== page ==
How many times have we set a goal that we didn’t achieve? We’ve had the intention, but busy schedules get in the way of taking action. And what’s stopped us from carrying these goals out? A big part is behavioral habits.
Habits tell us what we should be doing daily to achieve the goal we have set. For example, your daily habit can be making a to-do list with the five most important tasks of the day. This habit will help you achieve the goal of being more productive. Similarly, goals rely on extrinsic motivation and self-will, and as Charles Duhigg wrote in ‘The Power of Habit,’ “Willpower isn’t just a skill. It’s a muscle, like the muscles in your arms or legs, and it gets tired as it works harder, so there’s less power left over for other things.”. We can’t rely on willpower alone to achieve our goals, and that’s why we need to build habits. Habits rewire our brains to perform our desired actions automatically, without causing decision fatigue.
“Habit is the intersection of knowledge (what to do), skill (how to do), and desire (want to do).”
— Stephen Covey
So, how do habits work?
According to MIT researchers, there is a simple neurological loop at the core of every habit – cue, response, and reward.
- Cue is the trigger that tells our brain to initiate a behavior. For example, if I want to go running every morning, I will leave my running shoes and clothes beside my bed as a cue to initiate my behavior. Cue primes our brain to expect a reward in the future.
- Routine is the habit’s most obvious element. It is the action or behavior you want to do to achieve your goal. For example, running for 15 minutes.
- Reward is the positive reinforcement our brain needs to set off the routine the next time we interact with the cue. A reward can be anything, for instance, treating myself with Starbucks or getting a running badge on my fitness app.
Habits are powerful but delicate. They can emerge outside our consciousness or can be deliberately designed. They often occur without our permission but can be reshaped by fiddling with their parts. They shape our lives far more than we realize—they are so strong, in fact, that they cause our brains to cling to them at the exclusion of all else, including common sense.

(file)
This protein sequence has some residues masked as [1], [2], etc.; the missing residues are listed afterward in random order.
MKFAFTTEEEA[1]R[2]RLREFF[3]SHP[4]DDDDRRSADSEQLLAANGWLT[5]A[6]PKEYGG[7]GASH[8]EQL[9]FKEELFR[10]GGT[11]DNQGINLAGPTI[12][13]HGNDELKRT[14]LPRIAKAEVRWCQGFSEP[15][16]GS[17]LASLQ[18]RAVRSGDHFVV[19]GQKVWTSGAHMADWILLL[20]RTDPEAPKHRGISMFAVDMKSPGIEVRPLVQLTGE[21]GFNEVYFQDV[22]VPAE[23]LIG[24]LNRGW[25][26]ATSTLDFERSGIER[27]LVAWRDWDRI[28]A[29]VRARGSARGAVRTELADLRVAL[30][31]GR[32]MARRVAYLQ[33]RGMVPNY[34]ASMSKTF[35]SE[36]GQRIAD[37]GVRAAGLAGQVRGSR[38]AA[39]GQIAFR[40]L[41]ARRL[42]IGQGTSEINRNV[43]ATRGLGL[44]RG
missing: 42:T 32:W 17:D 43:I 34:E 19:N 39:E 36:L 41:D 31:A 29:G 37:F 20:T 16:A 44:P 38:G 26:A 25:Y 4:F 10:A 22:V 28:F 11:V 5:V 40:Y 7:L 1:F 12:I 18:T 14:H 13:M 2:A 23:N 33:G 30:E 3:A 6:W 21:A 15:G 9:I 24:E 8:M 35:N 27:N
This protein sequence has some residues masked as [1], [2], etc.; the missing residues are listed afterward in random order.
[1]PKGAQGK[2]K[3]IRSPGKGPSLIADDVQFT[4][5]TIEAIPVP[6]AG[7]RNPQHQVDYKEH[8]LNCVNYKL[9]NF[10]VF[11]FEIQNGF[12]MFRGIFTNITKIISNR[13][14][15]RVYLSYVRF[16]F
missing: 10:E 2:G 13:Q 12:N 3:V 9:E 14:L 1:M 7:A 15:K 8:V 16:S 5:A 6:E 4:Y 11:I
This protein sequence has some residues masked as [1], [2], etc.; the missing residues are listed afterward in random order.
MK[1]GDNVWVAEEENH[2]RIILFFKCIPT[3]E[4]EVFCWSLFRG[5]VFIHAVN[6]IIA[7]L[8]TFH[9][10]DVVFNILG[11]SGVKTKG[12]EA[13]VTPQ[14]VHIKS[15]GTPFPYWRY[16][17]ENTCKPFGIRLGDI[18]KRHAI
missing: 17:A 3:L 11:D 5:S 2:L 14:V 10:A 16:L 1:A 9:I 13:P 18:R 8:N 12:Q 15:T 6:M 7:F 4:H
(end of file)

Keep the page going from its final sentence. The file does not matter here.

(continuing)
– Charles Duhigg.
Microlearning meets habits
Microlearning and habits are essentially two sides of the same coin. Both of them break larger goals into manageable chunks, making it easier for you to achieve them. Let us see how microlearning leverages the same neurological loop of habit formation.
With leading microlearning platforms like EdApp, it is incredibly easy to set up cues using a built-in Push Notifications feature. Like all of EdApp’s features, Push Notifications is completely in your control, meaning you can send them out as often as you like, and fully customize the message to suit your teams or even individual learner. Since Push Notifications are sent directly to learners’ smartphone devices, the likelihood of seeing these cues are higher than any other platform. And more importantly, the likelihood of acting on these cues is even higher, at a rate of 60% or more compared to non-mobile cues.
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Once the cue is triggered, whether the routine will occur or not depends on the friction between both steps. The friction depends on two elements: First, does the routine require more physical or mental effort that you are willing to expend? Secondly, do you think you are capable of the routine?
Microlearning has answers to both the questions. To minimize the physical or mental effort you spend, follow the twenty-second rule – it should take less than twenty seconds to move from cue to routine. EdApp’s microlearning is a mobile-first learning management system, which means that the habit you want to build is one click away (which definitely takes less than 20 seconds). Secondly, since microlearning breaks down the course to microlessons of three to four minutes, it does not feel overwhelming to carry out this routine.
In a lot of corporate settings, the reward element is commonly overlooked. Even if we consider money and recognition as our reward, we don’t get them early enough to motivate us to be triggered by the next cue.
Our brains are basically rewarded detectors, and rewards teach us which routines and cues are worth remembering in the future. Microlearning provides rewards through multiple channels:
- EdApp has built-in gamification features, which allows you to transform your content into competitive games. The learners’ reward centers are triggered as they get scores for their performance.
- EdApp’s leaderboard feature rewards the best performers and encourages them to keep performing better.
- EdApp is the only microlearning platform that offers a real reward mechanism for learners to win real prizes like digital gift vouchers from Uber Eats, App Store, or Amazon. Learners can also use ‘Stars’ – the platform’s virtual currency to get these rewards.
As Charles C Novel said, “First we make our habits, then our habits make us.” So head to our website to learn more about EdApp’s features and get your team to build lifelong habits.